.With one in five adults, one in 10 children and teenagers in Nigeria and other African countries projected to be obese by December 2023, the Nigerian Heart Foundation has urged the Federal, state and local governments to urgently scale up awareness on obesity and overweight by setting out a day to amplify the campaign against rising cases of the condition and mortality.
The World Health Organisation (WHO) in its latest report s warned of rising trends of obesity and overweight, saying that, only robust measures will reverse the trend.
Briefing journalists in Lagos at an event to mark the 2022 World Obesity Day, with the theme: “Everybody Needs to Act” the executive director of NHF, Dr Kingsley Akinroye, expressed worry about the rapid increase in obesity and the risk factors.
He said while NHF was committed to promoting awareness on ‘walkability” and healthy diets, it is time for governments at all levels to take action.
Akinroye stated that governments, particularly, the local government being the closest to the people should urgently create the needed awareness to avert needless deaths at the grassroots level.
He said: “The Federal Government and the state government should come on board; the local government should come onboard and declare a day for World Obesity to sensitise people on the need to focus on what they eat. We must declare a day when no car will go through a local government: Everybody must walk. There must be no car on that day. We are looking for that day, and that is being done in Kenya and Nairobi every year.
He pointed out that local governments were very powerful and we feel that local government will take this up: declare a day for World Obesity in which they will walk and encourage people to take fruit.
Akinroye noted that the country can save a lot of funds being spent on the provision of healthcare if obesity is adequately checked.
“So many unhealthy lifestyles of Nigerians affect the structure and blood vessels in the body, saying the biggest blood vessel remains the heart.
“You are what you eat. If you decide to eat food nutrients that are very high in salt and fat, you will pay for it. We have to be careful in what we eat and we should pay particular attention to it.
“The blood vessel will pay for it and the number one indices are that the blood pressure will go up. Such an individual is a candidate for having a health attack, stroke, damaged kidney, kidney failure and other risks.
According to him, the more physical activities people were, thehealthier they were likely to be, and the less sitting down they do and the more the longer they live and have a better life.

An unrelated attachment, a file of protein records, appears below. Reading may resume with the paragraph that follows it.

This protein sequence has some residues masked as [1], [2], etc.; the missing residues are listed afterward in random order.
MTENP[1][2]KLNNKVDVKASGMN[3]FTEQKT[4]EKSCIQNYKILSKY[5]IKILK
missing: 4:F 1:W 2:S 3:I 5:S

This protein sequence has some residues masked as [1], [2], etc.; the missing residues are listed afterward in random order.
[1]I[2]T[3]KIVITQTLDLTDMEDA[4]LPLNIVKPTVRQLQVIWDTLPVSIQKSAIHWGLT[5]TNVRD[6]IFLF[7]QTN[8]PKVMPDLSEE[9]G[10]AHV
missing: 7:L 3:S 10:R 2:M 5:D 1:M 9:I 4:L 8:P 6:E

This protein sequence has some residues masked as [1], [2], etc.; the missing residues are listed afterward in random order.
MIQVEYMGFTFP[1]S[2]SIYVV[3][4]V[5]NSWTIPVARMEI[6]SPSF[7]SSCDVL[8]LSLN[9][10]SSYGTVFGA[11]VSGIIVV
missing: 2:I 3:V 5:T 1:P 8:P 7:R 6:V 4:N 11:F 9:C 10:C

Speaking, the chairman, NHF planning committee on World Obesity Day 2022 Commemoration, Mrs Dolapo Coker said that obesity was being influenced by several factors such as genetic, metabolic, cultural, environmental and socio-economic.
Coker, who is the former president, the Nigerian Institute of Food Science and Technology, said that obesity subjected individuals to a higher risk for serious diseases such as cancer, diabetes, heart disease and falls.
“Obesity can cause long-time devastating illness. In Nigeria, available evidence shows that obesity is gradually increasing, especially among children and youth.Urban resident Nigerian children and youth are noted to be more overweight and/or obese than their rural counterparts,” she explained.
She added that nutritional transition was characterised by a shift from traditional diets to more high economy diets (high salt, low fibre, high trans-fat, high glucose); and less engagement in active transportation and physical activities at home and in school associated with childhood obesity and overweight among urban resident children and youths in Nigeria.
“Obesity is a major risk factor for non-communicable diseases (NCDs) such as cardiovascular disease, diabetes, hypertension and stroke, cancer and road traffic accidents,” Coker said.
According to her, prevention of obesity involves individuals and policymakers and this includes restricting the marketing to children of food and drinks high in sugar, salt and fats as well as improving physical activities in schools and environments.
Coker called for restrictions on sugar-sweetened beverages and high fatty meals, and provision for improved access to affordable home-prepared foods.
On his part, the chief executive officer, Consumer Advocacy for Food Safety and Nutrition Initiative (CAFSAN) Professor Olugbenga Ogunmoyewa called for regulation of food intake, said Nigerians must change their eating lifestyle and walk more.